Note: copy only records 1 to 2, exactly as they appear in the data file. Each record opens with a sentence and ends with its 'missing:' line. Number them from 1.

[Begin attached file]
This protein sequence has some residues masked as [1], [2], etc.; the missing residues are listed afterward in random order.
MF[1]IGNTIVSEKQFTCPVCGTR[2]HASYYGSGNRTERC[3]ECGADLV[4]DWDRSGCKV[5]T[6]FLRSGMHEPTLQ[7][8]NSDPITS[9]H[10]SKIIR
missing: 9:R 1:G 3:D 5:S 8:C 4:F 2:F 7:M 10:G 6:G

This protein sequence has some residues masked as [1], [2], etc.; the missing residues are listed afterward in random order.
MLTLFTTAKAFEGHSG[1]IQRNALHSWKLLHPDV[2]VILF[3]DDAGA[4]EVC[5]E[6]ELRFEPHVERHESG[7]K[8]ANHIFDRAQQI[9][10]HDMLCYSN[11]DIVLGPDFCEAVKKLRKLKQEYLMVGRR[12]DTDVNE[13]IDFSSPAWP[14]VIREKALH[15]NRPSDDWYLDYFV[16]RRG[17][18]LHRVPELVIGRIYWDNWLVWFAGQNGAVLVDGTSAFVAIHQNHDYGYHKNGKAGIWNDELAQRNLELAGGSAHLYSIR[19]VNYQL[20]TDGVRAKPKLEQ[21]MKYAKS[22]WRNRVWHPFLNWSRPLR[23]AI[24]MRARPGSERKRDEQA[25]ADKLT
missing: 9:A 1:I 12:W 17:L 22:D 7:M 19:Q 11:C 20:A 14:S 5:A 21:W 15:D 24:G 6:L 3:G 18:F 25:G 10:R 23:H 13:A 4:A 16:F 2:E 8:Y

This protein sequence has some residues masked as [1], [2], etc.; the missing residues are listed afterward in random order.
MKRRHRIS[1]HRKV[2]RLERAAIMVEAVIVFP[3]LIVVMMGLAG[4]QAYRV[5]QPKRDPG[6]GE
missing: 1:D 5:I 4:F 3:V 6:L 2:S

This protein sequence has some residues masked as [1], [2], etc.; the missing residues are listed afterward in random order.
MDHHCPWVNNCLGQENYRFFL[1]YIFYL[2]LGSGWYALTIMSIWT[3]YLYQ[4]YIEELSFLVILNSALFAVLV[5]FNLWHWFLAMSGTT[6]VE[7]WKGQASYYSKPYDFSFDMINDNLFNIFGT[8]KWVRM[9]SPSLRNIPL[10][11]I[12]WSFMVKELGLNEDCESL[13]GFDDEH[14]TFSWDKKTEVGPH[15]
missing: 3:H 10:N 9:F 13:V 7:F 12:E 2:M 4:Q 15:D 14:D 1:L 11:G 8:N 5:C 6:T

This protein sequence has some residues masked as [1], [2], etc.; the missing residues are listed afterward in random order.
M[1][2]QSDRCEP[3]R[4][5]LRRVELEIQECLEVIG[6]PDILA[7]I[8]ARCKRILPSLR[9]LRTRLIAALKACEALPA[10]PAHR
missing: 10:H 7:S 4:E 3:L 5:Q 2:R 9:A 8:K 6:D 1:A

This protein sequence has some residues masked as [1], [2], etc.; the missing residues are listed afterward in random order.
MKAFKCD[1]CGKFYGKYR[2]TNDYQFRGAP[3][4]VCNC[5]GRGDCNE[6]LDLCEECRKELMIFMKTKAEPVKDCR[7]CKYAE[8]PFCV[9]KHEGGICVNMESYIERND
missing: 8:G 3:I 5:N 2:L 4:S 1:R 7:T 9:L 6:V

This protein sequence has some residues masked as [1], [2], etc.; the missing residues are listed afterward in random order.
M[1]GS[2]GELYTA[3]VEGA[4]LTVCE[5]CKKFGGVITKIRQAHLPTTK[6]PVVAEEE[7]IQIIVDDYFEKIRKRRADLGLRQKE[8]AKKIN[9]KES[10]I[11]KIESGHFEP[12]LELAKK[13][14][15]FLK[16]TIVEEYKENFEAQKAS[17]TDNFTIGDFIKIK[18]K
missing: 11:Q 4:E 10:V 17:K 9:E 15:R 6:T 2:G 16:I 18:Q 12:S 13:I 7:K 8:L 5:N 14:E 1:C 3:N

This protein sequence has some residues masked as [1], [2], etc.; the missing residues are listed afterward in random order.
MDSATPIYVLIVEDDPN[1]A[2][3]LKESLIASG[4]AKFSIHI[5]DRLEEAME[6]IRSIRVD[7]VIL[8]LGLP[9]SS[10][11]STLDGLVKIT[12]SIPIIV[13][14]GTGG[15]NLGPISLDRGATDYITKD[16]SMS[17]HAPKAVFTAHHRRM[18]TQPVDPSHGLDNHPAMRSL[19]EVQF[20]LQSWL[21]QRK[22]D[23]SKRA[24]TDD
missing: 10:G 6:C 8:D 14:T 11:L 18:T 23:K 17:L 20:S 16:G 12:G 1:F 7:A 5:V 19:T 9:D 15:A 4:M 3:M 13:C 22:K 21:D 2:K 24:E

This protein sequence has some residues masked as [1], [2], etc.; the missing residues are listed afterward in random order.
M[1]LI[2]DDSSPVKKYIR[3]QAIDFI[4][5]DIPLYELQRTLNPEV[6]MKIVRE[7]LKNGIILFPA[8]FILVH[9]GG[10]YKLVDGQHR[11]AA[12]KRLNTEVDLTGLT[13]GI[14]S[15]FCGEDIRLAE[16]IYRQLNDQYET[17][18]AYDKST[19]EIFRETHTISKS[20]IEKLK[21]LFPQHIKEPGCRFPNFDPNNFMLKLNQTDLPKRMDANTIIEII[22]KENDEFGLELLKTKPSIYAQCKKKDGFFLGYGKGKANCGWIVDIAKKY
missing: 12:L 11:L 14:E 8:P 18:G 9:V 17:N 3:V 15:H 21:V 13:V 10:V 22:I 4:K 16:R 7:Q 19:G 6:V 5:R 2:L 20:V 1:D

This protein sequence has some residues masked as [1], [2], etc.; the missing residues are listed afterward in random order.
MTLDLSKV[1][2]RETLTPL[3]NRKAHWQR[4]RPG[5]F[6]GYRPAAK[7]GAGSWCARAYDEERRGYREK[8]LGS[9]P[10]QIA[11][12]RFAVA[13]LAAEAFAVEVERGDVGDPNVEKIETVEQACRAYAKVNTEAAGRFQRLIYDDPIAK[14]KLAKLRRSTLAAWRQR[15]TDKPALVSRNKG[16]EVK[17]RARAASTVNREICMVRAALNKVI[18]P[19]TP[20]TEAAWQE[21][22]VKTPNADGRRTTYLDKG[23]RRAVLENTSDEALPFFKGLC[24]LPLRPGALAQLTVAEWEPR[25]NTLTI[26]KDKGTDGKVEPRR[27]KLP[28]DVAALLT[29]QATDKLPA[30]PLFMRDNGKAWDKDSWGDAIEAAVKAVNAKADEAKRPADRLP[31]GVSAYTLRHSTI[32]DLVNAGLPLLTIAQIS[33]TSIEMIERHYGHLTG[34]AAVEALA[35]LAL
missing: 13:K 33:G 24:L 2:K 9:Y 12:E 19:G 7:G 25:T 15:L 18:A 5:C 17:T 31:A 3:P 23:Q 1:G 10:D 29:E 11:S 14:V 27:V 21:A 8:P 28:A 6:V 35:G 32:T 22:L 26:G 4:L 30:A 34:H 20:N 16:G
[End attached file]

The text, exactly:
This protein sequence has some residues masked as [1], [2], etc.; the missing residues are listed afterward in random order.
MF[1]IGNTIVSEKQFTCPVCGTR[2]HASYYGSGNRTERC[3]ECGADLV[4]DWDRSGCKV[5]T[6]FLRSGMHEPTLQ[7][8]NSDPITS[9]H[10]SKIIR
missing: 9:R 1:G 3:D 5:S 8:C 4:F 2:F 7:M 10:G 6:G

This protein sequence has some residues masked as [1], [2], etc.; the missing residues are listed afterward in random order.
MLTLFTTAKAFEGHSG[1]IQRNALHSWKLLHPDV[2]VILF[3]DDAGA[4]EVC[5]E[6]ELRFEPHVERHESG[7]K[8]ANHIFDRAQQI[9][10]HDMLCYSN[11]DIVLGPDFCEAVKKLRKLKQEYLMVGRR[12]DTDVNE[13]IDFSSPAWP[14]VIREKALH[15]NRPSDDWYLDYFV[16]RRG[17][18]LHRVPELVIGRIYWDNWLVWFAGQNGAVLVDGTSAFVAIHQNHDYGYHKNGKAGIWNDELAQRNLELAGGSAHLYSIR[19]VNYQL[20]TDGVRAKPKLEQ[21]MKYAKS[22]WRNRVWHPFLNWSRPLR[23]AI[24]MRARPGSERKRDEQA[25]ADKLT
missing: 9:A 1:I 12:W 17:L 22:D 7:M 19:Q 11:C 20:A 14:S 5:A 21:W 15:D 24:G 6:L 3:G 18:F 25:G 10:R 23:H 13:A 4:A 16:F 2:E 8:Y